When I started this blog, I set out to share insights from my scripture study. Before long I was quickly sucked into attempting to provide perfectly polished gospel essays on profound topics that would be sure to change everything for the reader. I still like trying to dream up and write said essays. But turns out trying to write two or three, or even one a month turned the blog into a burden. Like too many on the inter-webs, I was like the Greeks of old “For all the Athenians and strangers which were there spent their time in nothing else, but either to tell, or to hear some new thing.” (Acts 17:21).
That’s a tiring game to play. So against my inclination, I’m going to try again to loosen up. To let it be just a bit more raw and real. Let’s start some poetry.
I started writing poems when I fell in love with rock music in junior high. I fancied myself a member of a band with two other friends before any of us even played an instrument. (Hey, it worked for the Wyld Stallyons, right?) My notebooks were full of earnest (and brutally juvenile) verses. Of course I would’ve never called them poems. They were lyrics. Poems were not cool. Years later, after playing in bands and writing actual lyrics, I accepted the fact that lyrics without music are poetry, and that’s okay. Poetry for me has become an important means of meditation, expression, and decompression. I believe poetry is a powerful if somewhat forgotten art form especially in the realm of religion. Mine tend to be short, under-revised, peppered with religious references, and overly cynical. Aside from those long forgotten songs back in college and the odd Mother’s Day card, none of my poems have seen the light of day. Until now, I guess. Here are two from the archives going head to head. I don’t want to say to much, but both of these were born of scripture study, one about books and the other about shoes. Which do you prefer?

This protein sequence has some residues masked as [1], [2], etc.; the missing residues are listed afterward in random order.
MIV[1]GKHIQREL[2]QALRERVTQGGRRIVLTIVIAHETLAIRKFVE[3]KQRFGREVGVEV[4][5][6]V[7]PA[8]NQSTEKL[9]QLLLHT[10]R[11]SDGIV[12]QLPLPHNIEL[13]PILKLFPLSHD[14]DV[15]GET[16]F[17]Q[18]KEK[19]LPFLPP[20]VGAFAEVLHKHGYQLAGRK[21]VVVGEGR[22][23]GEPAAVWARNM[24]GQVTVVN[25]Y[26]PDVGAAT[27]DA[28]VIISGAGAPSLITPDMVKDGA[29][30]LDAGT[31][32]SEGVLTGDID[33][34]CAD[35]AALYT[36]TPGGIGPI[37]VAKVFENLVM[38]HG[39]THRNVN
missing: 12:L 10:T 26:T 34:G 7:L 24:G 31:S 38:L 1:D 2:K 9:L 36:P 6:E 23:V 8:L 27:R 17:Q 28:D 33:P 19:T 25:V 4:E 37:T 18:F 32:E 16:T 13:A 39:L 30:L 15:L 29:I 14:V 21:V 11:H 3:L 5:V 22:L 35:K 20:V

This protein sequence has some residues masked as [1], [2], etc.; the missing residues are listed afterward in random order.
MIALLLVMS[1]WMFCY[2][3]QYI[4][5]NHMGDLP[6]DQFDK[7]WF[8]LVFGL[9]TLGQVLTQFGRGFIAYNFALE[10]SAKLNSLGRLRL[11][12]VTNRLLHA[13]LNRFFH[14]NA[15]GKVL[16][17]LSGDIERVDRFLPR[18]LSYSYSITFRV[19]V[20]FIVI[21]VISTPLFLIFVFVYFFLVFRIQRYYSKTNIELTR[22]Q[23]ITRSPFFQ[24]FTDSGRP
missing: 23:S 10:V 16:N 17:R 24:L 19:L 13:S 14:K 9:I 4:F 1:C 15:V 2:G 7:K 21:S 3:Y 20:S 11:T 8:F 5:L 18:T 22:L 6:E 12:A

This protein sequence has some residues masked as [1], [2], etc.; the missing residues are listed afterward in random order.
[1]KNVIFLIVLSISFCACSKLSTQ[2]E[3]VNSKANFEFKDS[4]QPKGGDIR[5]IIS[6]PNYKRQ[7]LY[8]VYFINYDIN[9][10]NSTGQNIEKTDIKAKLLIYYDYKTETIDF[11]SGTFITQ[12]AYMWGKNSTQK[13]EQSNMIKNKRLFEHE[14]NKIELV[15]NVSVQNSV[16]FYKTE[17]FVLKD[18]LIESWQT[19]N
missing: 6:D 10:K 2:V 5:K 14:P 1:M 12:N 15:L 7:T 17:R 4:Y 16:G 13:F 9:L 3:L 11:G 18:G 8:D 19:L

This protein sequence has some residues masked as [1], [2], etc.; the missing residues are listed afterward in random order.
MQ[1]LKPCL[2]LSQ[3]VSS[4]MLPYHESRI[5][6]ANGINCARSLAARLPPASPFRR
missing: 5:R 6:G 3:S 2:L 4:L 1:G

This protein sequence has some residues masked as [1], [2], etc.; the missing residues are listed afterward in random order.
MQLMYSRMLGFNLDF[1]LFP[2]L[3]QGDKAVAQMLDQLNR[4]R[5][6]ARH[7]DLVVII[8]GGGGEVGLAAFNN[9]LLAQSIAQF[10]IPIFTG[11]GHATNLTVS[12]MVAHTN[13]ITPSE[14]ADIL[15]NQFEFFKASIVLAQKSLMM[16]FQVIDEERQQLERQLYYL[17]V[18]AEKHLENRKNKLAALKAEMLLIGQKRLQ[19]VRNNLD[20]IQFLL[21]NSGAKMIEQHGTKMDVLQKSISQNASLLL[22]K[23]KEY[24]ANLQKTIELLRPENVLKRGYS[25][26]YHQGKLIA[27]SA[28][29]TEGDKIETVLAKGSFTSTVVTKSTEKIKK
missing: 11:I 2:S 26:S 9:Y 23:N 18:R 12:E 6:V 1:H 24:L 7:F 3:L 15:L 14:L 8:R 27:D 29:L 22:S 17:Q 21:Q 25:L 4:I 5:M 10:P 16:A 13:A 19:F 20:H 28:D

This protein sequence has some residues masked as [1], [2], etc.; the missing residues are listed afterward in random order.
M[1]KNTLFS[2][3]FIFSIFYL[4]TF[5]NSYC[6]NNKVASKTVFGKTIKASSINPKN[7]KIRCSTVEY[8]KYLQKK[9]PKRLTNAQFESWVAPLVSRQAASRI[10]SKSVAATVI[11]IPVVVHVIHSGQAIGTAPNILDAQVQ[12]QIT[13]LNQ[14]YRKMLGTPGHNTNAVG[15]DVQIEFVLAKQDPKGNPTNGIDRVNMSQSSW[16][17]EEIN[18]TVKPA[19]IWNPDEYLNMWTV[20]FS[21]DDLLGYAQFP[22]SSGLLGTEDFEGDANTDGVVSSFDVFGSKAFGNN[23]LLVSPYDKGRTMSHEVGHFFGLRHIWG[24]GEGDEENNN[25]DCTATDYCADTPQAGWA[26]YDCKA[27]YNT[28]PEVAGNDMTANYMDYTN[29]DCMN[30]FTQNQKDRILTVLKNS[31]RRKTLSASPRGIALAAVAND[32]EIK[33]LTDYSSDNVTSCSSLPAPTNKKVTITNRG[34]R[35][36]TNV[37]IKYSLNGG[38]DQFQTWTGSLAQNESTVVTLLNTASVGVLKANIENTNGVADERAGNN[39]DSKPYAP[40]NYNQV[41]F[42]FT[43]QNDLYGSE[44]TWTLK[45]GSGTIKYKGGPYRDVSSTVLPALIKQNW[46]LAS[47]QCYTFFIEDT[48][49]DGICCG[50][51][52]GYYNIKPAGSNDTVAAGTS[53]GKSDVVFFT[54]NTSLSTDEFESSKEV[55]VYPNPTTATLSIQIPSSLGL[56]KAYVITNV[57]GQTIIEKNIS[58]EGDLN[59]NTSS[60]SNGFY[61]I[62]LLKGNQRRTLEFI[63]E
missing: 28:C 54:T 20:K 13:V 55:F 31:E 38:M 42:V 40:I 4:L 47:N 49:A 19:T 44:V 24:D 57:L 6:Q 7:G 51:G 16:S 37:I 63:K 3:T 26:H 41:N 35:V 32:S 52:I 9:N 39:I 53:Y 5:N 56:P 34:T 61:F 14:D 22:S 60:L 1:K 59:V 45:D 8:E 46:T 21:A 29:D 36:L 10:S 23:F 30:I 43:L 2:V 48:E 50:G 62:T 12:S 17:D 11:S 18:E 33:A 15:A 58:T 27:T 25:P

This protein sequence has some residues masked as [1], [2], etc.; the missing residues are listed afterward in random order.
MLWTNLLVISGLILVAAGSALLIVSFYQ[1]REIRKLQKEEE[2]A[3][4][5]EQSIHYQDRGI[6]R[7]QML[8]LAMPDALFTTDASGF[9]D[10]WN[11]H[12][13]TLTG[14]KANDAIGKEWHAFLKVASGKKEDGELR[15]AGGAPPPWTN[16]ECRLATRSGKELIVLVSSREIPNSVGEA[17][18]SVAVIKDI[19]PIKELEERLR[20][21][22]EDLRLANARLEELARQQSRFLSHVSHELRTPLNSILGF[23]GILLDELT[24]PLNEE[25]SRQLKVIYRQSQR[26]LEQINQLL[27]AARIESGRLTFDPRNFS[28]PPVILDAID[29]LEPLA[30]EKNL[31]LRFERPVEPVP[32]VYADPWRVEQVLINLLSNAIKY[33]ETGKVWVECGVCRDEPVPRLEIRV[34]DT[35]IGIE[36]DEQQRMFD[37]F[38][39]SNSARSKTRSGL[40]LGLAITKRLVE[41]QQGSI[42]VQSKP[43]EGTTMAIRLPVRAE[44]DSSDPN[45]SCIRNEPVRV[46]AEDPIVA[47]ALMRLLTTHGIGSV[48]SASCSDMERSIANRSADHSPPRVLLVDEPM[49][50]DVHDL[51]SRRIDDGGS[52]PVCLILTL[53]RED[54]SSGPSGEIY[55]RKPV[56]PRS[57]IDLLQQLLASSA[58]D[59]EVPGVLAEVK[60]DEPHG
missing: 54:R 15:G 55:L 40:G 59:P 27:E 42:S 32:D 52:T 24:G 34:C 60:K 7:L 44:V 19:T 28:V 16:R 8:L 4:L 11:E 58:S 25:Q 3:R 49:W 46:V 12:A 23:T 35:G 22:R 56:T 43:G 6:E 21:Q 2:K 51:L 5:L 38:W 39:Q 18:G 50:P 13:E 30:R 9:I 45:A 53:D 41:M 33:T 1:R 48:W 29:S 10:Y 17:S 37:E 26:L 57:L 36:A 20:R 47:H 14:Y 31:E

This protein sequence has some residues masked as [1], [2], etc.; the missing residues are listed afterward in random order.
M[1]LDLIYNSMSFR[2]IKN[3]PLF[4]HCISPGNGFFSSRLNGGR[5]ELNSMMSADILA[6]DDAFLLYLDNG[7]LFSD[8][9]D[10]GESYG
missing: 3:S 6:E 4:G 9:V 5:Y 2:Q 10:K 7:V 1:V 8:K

Like a steak cooked too long for fear,
if it’s not brown inside you’re going to die.
Let’s be honest.
I sit and read all those bits in italics and it’s true,
I don’t have a clue.
yet, we are well read!
Nay, I feast!
There’s nothing wrong about reading
the right books; no matter how heavy.
Treads are read, like words, from the bottom of a shoe.
Like lines in the dust that prove we went to the moon.
If I took a branch and brushed it behind us,
if I really messed the dust and let it settle,
Might it settle as a man?
For unto dust I am.
My bare feet still leave impressions in the sand.
Do you think Adam and Eve ran?
Did God cobble shoes and coats of skins,
for their bare feat, set to tread
where moths corrupt and thieves break in?